Rapid up-regulation of peptide elongation factor EF-1alpha protein levels is an immediate early event during oxidative stress-induced apoptosis.
Hydrogen peroxide (H(2)O(2)) induces apoptosis in cultured cells, in a dose-dependent manner. Treatment with H(2)O(2) causes decreased mitochondrial respiration, along with DNA degradation and the formation of an oligonucleosomal ladder, all hallmarks of apoptotic cell death. In this report, we investigate alterations in expression of a peptide elongation factor, EF-1alpha, during oxidative challenge. EF-1alpha protein levels undergo rapid increase upon treatment with H(2)O(2); however, whereas sublethal doses of H(2)O(2) stimulate only transient increases of EF-1alpha protein levels, lethal doses produce sustained elevation of EF-1alpha levels. Furthermore, pretreatment of H9c2(2-1) cells with transcriptional inhibitors fails to abolish the oxidant-induced increase in EF-1alpha, and Northern blotting analysis reveals that EF-1alpha mRNA levels remain steady throughout the H(2)O(2) treatment period, suggesting that the up-regulation of EF-1alpha is mediated posttranscriptionally. Transient transfection with an antisense EF-1alpha cDNA protects against hydrogen peroxide-mediated cytotoxicity in proportion to the degree of repression of EF-1alpha protein levels, suggesting that up-regulation of EF-1alpha plays a role in expediting the execution of the apoptotic program in response to oxidative stress.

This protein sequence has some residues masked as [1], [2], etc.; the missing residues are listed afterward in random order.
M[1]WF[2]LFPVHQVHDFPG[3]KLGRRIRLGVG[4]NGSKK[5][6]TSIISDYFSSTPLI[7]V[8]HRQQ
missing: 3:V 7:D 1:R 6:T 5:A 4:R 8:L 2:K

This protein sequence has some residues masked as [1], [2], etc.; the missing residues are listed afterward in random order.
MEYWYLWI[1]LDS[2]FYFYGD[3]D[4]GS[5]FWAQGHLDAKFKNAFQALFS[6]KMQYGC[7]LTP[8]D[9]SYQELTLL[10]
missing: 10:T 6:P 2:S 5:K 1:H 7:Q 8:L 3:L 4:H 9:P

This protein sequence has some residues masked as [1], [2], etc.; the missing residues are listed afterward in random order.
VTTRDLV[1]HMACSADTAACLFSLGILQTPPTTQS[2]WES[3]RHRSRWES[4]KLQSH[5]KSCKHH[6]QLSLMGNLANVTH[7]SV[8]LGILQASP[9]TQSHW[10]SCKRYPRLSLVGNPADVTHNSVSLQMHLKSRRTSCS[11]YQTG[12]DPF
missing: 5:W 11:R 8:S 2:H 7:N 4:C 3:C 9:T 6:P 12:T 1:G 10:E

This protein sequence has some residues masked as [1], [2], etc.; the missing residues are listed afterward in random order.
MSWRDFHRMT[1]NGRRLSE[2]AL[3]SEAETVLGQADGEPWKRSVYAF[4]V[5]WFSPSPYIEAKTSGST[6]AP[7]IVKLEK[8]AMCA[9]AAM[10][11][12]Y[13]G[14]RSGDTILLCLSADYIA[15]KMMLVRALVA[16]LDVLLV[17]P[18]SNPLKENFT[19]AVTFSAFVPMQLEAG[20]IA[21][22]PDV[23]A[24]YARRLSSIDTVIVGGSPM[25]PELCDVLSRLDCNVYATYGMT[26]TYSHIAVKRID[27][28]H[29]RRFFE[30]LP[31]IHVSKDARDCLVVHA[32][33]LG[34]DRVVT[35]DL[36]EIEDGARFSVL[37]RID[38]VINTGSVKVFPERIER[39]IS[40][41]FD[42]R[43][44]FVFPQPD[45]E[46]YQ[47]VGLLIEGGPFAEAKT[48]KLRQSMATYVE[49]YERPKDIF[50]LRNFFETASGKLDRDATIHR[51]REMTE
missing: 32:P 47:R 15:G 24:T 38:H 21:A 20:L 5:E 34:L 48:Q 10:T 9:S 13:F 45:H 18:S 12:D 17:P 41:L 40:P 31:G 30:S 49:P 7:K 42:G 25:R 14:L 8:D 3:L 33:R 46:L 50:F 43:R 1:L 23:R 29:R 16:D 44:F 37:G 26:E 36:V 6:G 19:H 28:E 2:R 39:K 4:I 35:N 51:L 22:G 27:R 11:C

Chen, E; Proestou, G; Bourbeau, D; Wang, E
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